Green Big Year: South Philly strikeout, Center City surprise

 

Iceland Gull, Howard Eskin

My unemployed buddy found three birds I haven't seen yet this year. He's got lots of time on his hands and has been birding in Philly like a mad man. He's almost contemplating a Philly Big Year, but he expects to be employed imminently. (Don't feel bad for my buddy's situation, he spent half of his 14 months of joblessness racking up 1,200 species of bird in Peru, Chile and Argentina.) So, in an effort to catch up, I decided to go looking for the three birds he saw: Ring-necked Duck, Common Redpoll and Iceland Gull.

Yesterday, I rode my bike down Broad Street hoping to find a Ring-necked Duck at FDR Park across from the stadiums. Although the pond was filled with Coots, Canada Geese, Buffleheads, Northern Shovelers and other ducks, there was no Ring-necked. This is a pretty common duck in the winter in our area, but I still haven't seen one this year.

Next, I went to the Navy Yard in search of Common Redpolls. This is a good bird for Philly any year as it is a finch that inhabits the coniferous northern forests of Canada and Alaska. These birds will wander into our area if the seeds they feed on up north are in short supply. My buddy found four of these birds in a flock of the closely related, but very common American Goldfinch. There is a really interesting patch of habitat next to the old Navy Yard Lodge across from some abandoned row houses. I arrived at the spot and found the alder trees the finches were feeding in, however there were no finches of either species to be seen. Besides the many alders, this patch has a good amount of spruce trees and, like birch, both are common in the northern woods. It's east to see how the Redpolls would feel at home here. Interestingly, this patch also had some Himalayan Pines mixed in with some native pines. Obviously this area was once a manicured green-space that has gone feral.

I left the Navy Yard for the last bird on my list, Iceland Gull. My friend has seen two of these paler, smaller cousins of the Herring Gull in South Philly only days before. There is a trash transfer station on Columbus Boulevard at the Walt Whitman Bridge. Gulls love trash and a large number roost in a parking lot next to the bridge. The best view of these birds is from the Onyx Gentleman’s Club parking lot. I set up my scope and searched through the birds, but to no avail. He had also seen one roosting on the docks behind Walmart so I headed over there. This is a really cool spot. Between Walmart and Washington Avenue along the river is the Delaware River Trail. Believe it or not, there is a good amount of habitat--old fields, some woods growing on old docks and views of the river. There is also a feral cat colony complete with little cat huts and feeding stations maintained by some local cat lovers. During fall migration, this area is dripping with birds. Unfortunately, this time I struck out on the Iceland Gull.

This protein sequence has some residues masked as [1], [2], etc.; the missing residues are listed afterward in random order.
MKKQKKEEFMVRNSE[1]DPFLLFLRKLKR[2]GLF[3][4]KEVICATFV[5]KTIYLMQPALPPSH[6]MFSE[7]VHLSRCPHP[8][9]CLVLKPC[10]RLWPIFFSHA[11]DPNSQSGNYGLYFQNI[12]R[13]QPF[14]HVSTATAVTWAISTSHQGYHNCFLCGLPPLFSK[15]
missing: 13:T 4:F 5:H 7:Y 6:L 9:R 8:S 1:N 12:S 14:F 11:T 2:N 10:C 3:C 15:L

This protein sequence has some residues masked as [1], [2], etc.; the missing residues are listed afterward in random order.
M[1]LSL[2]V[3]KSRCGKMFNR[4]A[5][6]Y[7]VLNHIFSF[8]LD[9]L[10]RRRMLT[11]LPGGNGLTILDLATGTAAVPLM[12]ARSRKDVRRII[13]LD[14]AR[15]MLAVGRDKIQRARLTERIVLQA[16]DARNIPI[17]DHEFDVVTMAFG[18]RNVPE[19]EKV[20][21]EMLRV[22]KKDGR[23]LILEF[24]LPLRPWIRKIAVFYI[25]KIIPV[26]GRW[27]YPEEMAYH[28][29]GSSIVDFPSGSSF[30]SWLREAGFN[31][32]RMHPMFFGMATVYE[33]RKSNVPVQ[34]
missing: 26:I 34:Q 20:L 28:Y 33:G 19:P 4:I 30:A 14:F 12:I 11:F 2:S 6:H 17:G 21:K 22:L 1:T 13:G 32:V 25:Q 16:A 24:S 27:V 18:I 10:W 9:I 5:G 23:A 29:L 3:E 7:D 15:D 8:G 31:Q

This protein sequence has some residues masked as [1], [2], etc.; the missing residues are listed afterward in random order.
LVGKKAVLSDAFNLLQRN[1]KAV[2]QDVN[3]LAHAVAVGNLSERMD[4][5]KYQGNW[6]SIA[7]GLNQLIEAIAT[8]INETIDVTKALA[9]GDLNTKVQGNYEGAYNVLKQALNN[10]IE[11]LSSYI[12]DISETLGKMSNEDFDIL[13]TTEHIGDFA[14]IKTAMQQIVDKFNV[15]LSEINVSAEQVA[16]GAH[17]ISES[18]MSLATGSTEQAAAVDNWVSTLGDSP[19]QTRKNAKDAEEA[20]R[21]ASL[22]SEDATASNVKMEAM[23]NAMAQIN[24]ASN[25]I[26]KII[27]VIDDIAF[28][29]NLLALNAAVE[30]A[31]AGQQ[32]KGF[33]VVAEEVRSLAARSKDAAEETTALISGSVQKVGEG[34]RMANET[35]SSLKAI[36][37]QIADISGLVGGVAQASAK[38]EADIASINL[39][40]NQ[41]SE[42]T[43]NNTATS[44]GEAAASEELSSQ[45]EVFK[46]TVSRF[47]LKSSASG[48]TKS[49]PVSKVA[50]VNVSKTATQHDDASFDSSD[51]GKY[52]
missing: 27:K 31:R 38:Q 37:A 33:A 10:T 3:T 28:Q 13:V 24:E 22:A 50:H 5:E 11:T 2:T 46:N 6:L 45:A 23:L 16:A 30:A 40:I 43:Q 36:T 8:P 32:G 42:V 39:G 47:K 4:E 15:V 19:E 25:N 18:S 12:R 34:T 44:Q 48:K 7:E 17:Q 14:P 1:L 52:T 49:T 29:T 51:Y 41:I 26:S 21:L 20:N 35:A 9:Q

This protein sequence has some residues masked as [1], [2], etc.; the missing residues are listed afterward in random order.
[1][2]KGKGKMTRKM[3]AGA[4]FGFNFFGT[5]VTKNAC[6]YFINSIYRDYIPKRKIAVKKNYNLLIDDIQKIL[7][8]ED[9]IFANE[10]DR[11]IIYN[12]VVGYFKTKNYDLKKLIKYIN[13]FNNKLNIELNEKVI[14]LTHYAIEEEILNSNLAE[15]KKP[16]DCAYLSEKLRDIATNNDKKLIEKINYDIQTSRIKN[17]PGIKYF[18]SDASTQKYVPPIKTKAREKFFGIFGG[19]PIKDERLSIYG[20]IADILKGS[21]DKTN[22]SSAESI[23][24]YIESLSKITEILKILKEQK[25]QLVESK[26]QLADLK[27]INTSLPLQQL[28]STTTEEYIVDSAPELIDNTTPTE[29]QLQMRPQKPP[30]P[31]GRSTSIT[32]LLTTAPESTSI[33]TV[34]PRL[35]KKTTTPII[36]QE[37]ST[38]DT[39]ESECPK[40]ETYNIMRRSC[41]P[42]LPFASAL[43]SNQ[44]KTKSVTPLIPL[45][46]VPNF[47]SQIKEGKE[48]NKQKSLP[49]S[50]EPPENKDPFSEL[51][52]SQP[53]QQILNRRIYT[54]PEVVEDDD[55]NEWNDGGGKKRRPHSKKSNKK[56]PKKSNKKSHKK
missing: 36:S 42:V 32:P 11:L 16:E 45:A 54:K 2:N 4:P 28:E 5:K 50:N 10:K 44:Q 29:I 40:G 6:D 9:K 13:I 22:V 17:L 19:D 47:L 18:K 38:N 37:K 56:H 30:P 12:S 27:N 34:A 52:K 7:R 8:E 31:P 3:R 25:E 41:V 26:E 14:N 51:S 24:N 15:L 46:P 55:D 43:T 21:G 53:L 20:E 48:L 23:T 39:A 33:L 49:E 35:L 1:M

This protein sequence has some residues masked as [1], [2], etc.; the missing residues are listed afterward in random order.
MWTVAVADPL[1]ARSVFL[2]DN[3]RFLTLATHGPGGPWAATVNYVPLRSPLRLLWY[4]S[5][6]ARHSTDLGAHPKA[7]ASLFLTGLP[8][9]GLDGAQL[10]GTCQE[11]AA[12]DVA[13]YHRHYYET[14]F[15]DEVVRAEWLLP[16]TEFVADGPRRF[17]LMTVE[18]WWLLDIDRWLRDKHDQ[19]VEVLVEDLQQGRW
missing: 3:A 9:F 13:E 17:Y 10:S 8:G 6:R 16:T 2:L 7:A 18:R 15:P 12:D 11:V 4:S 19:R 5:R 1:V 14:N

The one new bird I did get in the last week was an American Woodcock. I spotted the bird while walking along the Schuylkill River Trail near Race Street. I noticed some movement just inside the beginning of the train tunnel there. When I put my binoculars up, I could see the bird huddled against the wall. Woodcocks are strange nocturnal sandpipers that usually inhabit brushy fields or forest edges. Sadly it is not uncommon to find dead Woodcocks in the city during migration (they migrate in early spring). Perhaps this warm weather got this bird moving and it was confused by the city lights. I didn't want to disturb it, hopefully it will move on to more fitting habitat. The Woodcock was my 111th bird for the year.

 

Tony Croasdale is an environmental educator, field biologist and most importantly, avid birder. This year, the Philadelphia resident is blogging for Grid about his mission to observe as many species of bird as possible—what birders call a “Big Year.” Croasdale is a member of a bicycle team for the World Series of Birding; his 2009 tram took first in the Carbon Footprint Cup category. Outside of birding, Croasdale is finishing a degree in horticulture at Temple University.